Brian Curling   © 2012 All Rights Reserved

On the Subject of Tulips

Leaves risen in all aspects of abandon,
consorting, or perhaps consoling one another

stems stripped of lamina, leaf blades shorn.

To be lovely: to be sure of one thing
and one thing only, to be placed just so

to turn the torso toward a window, to crane
after the clotted light sifting through the blinds

this is the meaning of inquisitiveness. To wait
with half-opened petals, tips curled

like the lip of a sling-jawed fish.

How many ways can light bend?
Who can say here, now is its true inflection?

Here is the last, head closed in prayer, lacquered shut
as if painted by brushstrokes, swaying silently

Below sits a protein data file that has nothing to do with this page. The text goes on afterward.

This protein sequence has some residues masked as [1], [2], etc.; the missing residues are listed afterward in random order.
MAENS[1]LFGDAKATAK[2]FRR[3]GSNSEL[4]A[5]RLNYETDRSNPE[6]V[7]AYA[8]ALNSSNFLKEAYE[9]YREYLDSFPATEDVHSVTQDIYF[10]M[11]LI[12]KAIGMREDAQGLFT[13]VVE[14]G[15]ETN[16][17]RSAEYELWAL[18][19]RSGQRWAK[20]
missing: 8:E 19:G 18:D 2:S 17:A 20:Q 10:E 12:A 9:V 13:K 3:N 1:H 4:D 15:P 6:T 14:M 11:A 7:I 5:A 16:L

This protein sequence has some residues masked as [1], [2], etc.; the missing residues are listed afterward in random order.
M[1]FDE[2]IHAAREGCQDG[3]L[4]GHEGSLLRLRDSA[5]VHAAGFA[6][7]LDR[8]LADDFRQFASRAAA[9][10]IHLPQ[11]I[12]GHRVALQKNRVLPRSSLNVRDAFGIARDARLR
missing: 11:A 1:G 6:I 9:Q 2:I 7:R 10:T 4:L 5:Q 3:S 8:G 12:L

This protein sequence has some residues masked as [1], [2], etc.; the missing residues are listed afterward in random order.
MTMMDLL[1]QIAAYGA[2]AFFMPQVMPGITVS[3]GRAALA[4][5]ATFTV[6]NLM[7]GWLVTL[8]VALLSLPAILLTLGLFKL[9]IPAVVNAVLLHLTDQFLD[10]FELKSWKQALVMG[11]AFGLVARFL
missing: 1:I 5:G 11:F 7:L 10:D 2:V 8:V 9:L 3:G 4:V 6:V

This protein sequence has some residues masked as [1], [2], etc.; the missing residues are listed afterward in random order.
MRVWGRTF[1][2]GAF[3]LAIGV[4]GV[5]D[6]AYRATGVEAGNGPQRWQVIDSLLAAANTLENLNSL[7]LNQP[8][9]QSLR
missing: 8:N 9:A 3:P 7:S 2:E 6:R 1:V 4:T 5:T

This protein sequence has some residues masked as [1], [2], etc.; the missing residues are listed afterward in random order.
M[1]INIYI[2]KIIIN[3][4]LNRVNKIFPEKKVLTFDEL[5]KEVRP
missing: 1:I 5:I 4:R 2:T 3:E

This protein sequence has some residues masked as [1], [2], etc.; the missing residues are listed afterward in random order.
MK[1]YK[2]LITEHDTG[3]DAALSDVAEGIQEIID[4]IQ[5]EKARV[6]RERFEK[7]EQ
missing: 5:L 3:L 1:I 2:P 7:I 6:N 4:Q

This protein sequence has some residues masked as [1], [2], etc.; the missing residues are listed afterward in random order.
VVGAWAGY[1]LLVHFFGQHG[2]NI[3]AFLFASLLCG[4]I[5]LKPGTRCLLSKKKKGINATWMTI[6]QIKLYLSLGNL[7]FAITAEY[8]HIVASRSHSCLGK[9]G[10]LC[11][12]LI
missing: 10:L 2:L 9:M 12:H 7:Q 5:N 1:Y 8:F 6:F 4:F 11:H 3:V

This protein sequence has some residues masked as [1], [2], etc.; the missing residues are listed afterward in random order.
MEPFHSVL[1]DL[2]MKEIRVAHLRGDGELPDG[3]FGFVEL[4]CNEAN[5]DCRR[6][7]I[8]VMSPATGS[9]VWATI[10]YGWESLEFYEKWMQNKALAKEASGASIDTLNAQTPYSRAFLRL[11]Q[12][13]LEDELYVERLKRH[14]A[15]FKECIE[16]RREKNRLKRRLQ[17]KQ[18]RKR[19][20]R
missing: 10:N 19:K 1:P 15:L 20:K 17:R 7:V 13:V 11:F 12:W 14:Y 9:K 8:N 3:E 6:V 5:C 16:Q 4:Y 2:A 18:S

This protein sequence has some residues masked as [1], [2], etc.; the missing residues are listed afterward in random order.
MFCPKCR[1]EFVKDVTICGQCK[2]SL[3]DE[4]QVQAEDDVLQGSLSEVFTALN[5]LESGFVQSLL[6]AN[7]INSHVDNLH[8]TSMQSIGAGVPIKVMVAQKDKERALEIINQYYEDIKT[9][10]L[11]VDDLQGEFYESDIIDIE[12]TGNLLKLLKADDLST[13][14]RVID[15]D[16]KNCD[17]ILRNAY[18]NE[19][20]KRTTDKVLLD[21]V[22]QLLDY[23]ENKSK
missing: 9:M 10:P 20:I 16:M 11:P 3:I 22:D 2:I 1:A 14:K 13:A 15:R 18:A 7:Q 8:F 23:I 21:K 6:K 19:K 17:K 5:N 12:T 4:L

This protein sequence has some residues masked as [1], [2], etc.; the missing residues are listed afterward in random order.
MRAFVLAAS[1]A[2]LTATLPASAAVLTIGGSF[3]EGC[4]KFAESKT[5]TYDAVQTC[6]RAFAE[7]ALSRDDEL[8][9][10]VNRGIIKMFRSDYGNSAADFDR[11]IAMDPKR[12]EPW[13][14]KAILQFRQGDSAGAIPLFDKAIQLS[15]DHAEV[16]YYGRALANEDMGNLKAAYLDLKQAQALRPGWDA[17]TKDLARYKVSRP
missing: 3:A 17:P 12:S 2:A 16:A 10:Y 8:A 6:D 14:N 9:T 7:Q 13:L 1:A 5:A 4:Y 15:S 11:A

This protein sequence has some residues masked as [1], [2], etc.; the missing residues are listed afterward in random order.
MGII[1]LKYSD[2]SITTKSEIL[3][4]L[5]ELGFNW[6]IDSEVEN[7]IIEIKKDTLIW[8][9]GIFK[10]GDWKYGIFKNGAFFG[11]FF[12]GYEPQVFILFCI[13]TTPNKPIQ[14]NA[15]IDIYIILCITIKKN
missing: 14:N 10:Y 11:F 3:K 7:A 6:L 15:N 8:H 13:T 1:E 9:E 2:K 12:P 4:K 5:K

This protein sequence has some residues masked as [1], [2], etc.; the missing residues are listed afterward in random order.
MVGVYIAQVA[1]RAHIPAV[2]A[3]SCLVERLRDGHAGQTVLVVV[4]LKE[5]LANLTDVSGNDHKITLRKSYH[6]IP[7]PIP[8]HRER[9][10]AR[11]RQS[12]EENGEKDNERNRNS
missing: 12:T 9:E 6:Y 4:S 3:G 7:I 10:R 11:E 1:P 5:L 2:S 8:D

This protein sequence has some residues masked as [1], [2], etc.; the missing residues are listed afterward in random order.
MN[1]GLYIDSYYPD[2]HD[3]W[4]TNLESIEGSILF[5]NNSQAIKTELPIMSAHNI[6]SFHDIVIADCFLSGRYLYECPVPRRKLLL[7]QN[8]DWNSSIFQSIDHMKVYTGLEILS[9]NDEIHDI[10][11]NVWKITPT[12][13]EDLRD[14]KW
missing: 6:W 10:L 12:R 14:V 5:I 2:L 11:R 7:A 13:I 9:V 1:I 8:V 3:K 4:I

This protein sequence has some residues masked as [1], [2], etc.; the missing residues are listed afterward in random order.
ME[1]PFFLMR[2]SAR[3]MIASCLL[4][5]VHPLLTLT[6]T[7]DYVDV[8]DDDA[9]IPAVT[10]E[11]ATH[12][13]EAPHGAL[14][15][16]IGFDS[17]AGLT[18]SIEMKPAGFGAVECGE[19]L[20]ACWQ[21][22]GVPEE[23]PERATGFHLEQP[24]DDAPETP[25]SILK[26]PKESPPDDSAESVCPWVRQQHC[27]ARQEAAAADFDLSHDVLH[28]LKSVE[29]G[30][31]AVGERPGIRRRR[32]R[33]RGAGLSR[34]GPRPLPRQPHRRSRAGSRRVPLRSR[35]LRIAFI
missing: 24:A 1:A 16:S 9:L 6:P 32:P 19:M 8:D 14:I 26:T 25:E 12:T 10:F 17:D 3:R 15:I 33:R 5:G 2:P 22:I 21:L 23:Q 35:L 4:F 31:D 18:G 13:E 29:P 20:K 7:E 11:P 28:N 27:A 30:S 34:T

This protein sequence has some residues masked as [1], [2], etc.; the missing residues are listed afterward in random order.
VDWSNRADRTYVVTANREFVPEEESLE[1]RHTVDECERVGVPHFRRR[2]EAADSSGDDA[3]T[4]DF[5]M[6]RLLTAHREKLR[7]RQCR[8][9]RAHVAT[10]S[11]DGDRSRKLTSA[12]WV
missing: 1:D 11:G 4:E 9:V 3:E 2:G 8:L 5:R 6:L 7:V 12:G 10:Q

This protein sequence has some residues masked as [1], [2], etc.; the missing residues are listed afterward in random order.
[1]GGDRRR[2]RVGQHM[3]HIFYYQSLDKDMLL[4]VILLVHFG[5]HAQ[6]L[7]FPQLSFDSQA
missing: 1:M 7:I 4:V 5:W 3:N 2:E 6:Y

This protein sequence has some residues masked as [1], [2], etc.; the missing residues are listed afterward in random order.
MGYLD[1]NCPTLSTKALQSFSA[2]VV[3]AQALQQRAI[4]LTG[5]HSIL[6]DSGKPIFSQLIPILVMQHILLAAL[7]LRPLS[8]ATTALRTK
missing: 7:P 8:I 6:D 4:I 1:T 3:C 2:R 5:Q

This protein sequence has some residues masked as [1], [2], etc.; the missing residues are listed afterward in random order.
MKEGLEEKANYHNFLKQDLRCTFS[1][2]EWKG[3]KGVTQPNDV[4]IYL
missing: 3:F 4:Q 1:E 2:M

yea though I walk through the valley—

In a field of mulch, in a pool of wheat,
in a vase set beside a bed with rusted bolts.

Plant the bulbs deep. Sprinkle them in early spring.
Teach them how to turn away from shade

Watch them split like a hand, variegate
in shape and size. Watch as the faces wizen.



Mia Ayumi Malhotra
Copyright © 2012  

Mia Ayumi Malhotra received her MFA from the University of Washington, and her work has previously appeared in the Asian American Literary Review, Cha, the Stanford Journal of Asian American Studies, and Leland Quarterly. Currently she is the associate editor of Lantern Review: A Journal of Asian American Poetry.

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